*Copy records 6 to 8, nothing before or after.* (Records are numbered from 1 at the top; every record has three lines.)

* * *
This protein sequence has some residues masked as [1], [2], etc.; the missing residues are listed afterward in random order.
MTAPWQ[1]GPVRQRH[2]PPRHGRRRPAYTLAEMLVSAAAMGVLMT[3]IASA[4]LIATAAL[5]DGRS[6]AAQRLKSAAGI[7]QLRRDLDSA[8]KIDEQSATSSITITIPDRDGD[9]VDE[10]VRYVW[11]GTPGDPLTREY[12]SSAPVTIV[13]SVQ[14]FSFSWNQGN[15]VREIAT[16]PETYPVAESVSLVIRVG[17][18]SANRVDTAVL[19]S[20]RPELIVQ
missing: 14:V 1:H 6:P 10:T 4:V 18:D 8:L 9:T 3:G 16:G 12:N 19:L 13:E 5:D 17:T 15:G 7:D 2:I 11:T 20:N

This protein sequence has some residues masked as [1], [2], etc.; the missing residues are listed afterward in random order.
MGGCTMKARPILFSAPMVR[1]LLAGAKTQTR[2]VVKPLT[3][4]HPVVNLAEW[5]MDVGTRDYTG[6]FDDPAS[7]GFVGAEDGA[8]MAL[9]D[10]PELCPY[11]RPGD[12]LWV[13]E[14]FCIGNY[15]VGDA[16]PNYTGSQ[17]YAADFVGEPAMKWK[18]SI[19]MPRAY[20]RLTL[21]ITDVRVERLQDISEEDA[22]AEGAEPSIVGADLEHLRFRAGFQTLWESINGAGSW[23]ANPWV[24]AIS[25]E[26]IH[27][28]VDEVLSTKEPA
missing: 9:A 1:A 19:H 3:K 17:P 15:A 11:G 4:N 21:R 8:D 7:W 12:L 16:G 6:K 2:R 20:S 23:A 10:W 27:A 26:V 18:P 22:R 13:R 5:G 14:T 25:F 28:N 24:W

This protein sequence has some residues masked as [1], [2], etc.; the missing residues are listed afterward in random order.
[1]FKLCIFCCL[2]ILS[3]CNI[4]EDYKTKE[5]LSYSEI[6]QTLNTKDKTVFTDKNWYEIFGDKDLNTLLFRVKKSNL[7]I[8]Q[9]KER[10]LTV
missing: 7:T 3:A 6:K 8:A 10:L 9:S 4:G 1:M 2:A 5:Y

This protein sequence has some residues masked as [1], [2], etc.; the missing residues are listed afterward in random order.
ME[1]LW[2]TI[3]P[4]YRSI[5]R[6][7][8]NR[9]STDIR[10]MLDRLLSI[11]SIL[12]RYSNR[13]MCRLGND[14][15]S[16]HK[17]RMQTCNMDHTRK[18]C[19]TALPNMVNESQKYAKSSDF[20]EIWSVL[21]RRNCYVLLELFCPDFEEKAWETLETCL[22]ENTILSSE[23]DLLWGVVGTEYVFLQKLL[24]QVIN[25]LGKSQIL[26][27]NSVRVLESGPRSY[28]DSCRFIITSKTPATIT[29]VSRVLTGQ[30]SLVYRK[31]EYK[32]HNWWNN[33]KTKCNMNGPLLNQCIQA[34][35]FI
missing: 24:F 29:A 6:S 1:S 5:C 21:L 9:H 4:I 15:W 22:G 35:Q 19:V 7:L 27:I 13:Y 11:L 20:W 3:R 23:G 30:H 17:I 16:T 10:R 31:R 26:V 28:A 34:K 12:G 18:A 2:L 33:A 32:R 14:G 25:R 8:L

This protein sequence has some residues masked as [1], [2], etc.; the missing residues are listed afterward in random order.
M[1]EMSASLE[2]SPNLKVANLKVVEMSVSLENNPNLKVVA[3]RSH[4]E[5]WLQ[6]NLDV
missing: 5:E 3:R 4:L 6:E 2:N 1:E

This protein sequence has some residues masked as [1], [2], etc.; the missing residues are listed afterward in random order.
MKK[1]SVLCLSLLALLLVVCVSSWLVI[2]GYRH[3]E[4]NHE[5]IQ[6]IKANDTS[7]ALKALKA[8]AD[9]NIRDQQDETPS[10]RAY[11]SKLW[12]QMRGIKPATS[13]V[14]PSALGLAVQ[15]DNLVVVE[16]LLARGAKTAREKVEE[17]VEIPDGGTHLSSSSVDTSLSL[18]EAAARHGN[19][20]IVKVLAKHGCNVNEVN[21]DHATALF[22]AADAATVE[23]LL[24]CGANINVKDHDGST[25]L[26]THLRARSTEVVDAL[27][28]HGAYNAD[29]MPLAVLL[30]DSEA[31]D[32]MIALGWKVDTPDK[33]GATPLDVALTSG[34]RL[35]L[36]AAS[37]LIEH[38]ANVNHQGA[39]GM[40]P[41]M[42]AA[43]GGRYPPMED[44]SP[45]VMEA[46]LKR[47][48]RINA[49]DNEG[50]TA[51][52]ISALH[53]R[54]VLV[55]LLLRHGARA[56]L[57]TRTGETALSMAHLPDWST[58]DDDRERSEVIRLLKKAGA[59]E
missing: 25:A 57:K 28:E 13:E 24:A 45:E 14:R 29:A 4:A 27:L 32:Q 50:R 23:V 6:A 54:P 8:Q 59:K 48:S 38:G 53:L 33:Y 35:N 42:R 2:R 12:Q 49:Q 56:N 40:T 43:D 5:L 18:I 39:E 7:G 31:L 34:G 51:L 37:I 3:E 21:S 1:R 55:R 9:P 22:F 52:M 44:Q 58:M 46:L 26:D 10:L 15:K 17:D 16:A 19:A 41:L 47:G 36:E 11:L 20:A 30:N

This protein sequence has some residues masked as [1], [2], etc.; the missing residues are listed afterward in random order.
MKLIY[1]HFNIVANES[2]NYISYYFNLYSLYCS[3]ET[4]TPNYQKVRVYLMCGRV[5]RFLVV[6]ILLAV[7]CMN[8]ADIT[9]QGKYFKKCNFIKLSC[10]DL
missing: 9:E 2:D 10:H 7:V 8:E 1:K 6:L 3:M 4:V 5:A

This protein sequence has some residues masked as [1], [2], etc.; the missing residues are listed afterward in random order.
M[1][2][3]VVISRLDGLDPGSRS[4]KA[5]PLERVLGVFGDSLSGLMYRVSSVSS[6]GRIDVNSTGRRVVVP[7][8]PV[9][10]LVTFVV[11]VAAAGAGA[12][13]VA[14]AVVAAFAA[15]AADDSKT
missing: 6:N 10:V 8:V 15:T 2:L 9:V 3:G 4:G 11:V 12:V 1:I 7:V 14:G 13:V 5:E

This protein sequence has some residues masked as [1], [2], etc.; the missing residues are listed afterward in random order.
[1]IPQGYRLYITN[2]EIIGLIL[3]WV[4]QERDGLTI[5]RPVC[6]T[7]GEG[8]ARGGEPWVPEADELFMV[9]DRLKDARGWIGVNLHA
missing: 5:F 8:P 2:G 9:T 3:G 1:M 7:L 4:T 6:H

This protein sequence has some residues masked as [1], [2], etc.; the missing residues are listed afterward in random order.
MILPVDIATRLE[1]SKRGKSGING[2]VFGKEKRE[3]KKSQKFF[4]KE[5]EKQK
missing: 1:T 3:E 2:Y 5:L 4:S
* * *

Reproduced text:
This protein sequence has some residues masked as [1], [2], etc.; the missing residues are listed afterward in random order.
MKK[1]SVLCLSLLALLLVVCVSSWLVI[2]GYRH[3]E[4]NHE[5]IQ[6]IKANDTS[7]ALKALKA[8]AD[9]NIRDQQDETPS[10]RAY[11]SKLW[12]QMRGIKPATS[13]V[14]PSALGLAVQ[15]DNLVVVE[16]LLARGAKTAREKVEE[17]VEIPDGGTHLSSSSVDTSLSL[18]EAAARHGN[19][20]IVKVLAKHGCNVNEVN[21]DHATALF[22]AADAATVE[23]LL[24]CGANINVKDHDGST[25]L[26]THLRARSTEVVDAL[27][28]HGAYNAD[29]MPLAVLL[30]DSEA[31]D[32]MIALGWKVDTPDK[33]GATPLDVALTSG[34]RL[35]L[36]AAS[37]LIEH[38]ANVNHQGA[39]GM[40]P[41]M[42]AA[43]GGRYPPMED[44]SP[45]VMEA[46]LKR[47][48]RINA[49]DNEG[50]TA[51][52]ISALH[53]R[54]VLV[55]LLLRHGARA[56]L[57]TRTGETALSMAHLPDWST[58]DDDRERSEVIRLLKKAGA[59]E
missing: 25:A 57:K 28:E 13:E 24:A 45:E 14:R 29:A 4:A 27:L 32:Q 50:R 23:V 6:A 54:P 8:Q 59:K 48:S 38:G 53:L 33:Y 35:N 42:R 2:R 12:Q 49:Q 56:N 40:T 43:D 5:L 18:I 39:E 7:G 31:L 34:G 51:L 37:I 3:E 21:S 1:R 55:R 9:P 22:F 52:M 44:Q 58:M 46:L 26:D 10:L 15:K 17:D 16:A 19:A 41:L 47:G 36:E 11:L 20:A 30:N

This protein sequence has some residues masked as [1], [2], etc.; the missing residues are listed afterward in random order.
MKLIY[1]HFNIVANES[2]NYISYYFNLYSLYCS[3]ET[4]TPNYQKVRVYLMCGRV[5]RFLVV[6]ILLAV[7]CMN[8]ADIT[9]QGKYFKKCNFIKLSC[10]DL
missing: 9:E 2:D 10:H 7:V 8:E 1:K 6:L 3:M 4:V 5:A

This protein sequence has some residues masked as [1], [2], etc.; the missing residues are listed afterward in random order.
M[1][2][3]VVISRLDGLDPGSRS[4]KA[5]PLERVLGVFGDSLSGLMYRVSSVSS[6]GRIDVNSTGRRVVVP[7][8]PV[9][10]LVTFVV[11]VAAAGAGA[12][13]VA[14]AVVAAFAA[15]AADDSKT
missing: 6:N 10:V 8:V 15:T 2:L 9:V 3:G 4:G 11:V 12:V 1:I 7:V 14:G 13:V 5:E